Then the girl was telling them about a friend of hers, an artist (it said so on his website, something he recalled much later: artist and patriot—which the man thought was a lovely thing to put on your website if you were in fact an artist and a patriot) who’d built a two-man submersible. She said she thought it was a model of one that had been used during the Revolutionary War and that the artist was planning on infiltrating the M.I.A. concert with it. It would make a statement about double-reverse colonialism, she said. Or something like it. This seemed to the man suddenly a very important thing to do, and he felt that he needed to take part. He stood up, conviction gathering inside him like a belt of scotch, and pressed the girl for the location of the artist’s studio and then ran like hell to get there without a word of explanation. In an instant, he forgot about everything that wasn’t the submersible. He felt briefly bad for abandoning his friend that he’d eaten the mushrooms with, but the running did something beautiful to the drugs in his body—like there was a flower inside of him that was opening its petals, and all around it, the rest of his insides, was the sun—and when he got to the studio he could not imagine being out of breath even though he’d run all the way to the very northernmost part of Greenpoint, and anyway, he knew his friend would have his own adventures that night and would surely understand. His night, though, was now passing into something else, something important; a story he’d tell people, which he hoped they’d only be able to shake their heads about.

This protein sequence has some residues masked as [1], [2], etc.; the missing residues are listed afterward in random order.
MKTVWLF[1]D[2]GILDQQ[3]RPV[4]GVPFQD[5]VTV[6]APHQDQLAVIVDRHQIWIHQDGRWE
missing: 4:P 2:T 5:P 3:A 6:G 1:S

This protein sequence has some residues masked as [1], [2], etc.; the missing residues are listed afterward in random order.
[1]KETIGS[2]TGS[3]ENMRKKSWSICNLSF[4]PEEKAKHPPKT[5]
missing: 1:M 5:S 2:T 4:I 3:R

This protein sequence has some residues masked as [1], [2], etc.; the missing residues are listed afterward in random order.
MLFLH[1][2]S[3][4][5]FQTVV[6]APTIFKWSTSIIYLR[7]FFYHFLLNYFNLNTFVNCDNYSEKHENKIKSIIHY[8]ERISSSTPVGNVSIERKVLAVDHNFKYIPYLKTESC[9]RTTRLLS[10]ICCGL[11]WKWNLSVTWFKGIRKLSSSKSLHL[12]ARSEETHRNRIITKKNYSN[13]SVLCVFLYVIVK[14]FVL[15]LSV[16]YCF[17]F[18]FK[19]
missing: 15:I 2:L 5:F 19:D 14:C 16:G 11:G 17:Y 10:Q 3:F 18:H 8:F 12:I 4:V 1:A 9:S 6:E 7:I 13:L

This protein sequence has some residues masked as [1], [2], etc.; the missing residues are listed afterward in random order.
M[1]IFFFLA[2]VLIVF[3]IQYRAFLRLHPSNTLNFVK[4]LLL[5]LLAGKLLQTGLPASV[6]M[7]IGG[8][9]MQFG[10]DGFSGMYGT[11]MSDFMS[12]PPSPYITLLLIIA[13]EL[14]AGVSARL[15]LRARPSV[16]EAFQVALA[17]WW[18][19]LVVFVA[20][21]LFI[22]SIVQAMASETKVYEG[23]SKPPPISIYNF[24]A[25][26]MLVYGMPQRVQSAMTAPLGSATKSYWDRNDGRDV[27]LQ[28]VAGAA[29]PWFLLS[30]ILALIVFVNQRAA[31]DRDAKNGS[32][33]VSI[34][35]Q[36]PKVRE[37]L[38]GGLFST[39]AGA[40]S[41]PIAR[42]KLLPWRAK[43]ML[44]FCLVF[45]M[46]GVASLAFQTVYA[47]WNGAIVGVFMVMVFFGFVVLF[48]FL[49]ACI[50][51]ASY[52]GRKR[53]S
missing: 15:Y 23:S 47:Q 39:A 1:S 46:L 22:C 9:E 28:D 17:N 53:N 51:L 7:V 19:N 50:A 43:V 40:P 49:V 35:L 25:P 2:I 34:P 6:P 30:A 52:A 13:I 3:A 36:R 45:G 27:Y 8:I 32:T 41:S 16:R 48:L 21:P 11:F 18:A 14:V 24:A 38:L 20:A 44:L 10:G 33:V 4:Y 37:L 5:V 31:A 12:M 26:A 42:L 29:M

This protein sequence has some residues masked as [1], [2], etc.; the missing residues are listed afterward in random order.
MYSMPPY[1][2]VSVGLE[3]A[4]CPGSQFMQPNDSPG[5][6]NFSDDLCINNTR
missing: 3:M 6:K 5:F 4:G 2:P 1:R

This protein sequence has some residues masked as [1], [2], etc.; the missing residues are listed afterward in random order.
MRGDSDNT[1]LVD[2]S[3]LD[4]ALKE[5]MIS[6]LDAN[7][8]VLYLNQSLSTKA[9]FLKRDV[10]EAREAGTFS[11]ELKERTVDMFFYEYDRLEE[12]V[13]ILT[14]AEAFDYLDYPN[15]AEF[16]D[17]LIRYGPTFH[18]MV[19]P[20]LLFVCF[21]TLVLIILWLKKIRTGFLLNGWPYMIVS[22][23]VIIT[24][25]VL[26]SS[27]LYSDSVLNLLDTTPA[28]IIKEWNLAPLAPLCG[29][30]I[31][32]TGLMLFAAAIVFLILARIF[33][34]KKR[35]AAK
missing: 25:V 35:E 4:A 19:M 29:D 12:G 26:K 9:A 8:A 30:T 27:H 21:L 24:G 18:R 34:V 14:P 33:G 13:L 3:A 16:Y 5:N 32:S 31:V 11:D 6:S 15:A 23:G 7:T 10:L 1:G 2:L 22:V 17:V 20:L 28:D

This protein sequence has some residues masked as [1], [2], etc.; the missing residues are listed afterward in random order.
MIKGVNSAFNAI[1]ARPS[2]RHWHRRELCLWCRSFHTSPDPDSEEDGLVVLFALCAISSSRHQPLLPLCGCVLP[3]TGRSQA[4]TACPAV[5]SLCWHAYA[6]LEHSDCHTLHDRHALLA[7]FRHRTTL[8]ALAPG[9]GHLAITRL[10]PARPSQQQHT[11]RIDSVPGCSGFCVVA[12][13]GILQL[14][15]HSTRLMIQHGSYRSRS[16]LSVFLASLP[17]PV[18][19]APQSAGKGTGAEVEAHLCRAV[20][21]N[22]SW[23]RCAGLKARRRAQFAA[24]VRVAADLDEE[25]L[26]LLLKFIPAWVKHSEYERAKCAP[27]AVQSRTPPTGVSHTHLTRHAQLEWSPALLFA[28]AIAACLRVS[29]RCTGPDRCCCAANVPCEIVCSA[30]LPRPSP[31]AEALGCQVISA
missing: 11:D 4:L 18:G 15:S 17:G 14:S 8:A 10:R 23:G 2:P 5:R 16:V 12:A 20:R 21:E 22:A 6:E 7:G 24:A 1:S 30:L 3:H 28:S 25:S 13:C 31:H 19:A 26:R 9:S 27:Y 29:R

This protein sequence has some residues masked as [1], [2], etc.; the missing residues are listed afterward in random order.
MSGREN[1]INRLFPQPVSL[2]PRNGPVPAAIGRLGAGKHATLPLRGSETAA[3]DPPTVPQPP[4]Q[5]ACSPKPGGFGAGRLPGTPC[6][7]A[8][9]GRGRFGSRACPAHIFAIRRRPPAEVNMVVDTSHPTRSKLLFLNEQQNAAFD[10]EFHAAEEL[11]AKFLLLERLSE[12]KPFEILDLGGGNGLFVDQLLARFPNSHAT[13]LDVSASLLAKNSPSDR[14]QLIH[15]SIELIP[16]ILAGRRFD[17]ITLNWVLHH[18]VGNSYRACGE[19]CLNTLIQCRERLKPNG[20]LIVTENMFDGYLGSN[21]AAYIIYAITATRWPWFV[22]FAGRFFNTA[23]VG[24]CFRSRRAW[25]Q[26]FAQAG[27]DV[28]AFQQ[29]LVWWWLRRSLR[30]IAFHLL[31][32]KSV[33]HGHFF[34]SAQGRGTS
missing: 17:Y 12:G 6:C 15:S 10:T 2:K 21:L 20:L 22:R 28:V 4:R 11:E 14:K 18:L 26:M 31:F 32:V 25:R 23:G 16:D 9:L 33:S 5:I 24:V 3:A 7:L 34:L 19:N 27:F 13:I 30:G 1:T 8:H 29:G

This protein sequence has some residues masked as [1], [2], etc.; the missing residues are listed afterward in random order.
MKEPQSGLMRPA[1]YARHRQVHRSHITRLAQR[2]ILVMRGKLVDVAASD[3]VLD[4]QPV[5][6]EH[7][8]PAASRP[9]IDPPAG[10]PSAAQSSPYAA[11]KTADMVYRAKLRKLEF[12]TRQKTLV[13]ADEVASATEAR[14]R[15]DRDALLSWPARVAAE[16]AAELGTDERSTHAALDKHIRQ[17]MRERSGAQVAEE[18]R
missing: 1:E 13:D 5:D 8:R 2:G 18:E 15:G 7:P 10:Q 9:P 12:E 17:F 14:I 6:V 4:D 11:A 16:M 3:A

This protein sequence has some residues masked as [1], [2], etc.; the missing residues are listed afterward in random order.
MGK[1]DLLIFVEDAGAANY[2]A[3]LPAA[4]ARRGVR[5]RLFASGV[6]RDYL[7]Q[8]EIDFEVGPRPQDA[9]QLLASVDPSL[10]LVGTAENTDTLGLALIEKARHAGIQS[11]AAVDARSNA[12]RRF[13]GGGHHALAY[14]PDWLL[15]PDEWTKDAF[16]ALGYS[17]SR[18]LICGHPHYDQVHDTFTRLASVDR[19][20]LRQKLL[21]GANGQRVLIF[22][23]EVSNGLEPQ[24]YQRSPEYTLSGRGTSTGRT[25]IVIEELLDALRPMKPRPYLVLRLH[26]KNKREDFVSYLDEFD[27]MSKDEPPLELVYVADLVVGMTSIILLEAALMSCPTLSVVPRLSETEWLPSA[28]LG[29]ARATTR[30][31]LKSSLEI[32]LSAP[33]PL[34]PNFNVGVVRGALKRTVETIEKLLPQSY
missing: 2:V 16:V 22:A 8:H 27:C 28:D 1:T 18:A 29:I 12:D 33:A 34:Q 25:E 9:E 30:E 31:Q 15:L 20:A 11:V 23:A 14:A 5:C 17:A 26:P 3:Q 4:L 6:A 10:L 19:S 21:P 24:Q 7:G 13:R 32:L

Hours later it was done. The river crossing had been harrowing—this was the word seared into his head when they landed—but he had no true recollection of it. He didn’t know why, but it was gone from his memory just as surely as though it had never taken place. One moment, they were setting out, the river a wide rolling ribbon between them and the spotlit island, the next they were there, bumping ashore, soaked with sweat and the gallons of water that sloshed around inside the sphere.
Abandoning the submersible and going ashore unseen, the artist threw a section of heavy industrial carpeting over the top of a fence to cover the razor wire and they scrambled over. They parted ways, Goodbye. Let us never forget this thing we’ve done, the intensity of their handshake sealing a compact between them. The artist strode into the crowd like a man with purpose, and the man admired him for it.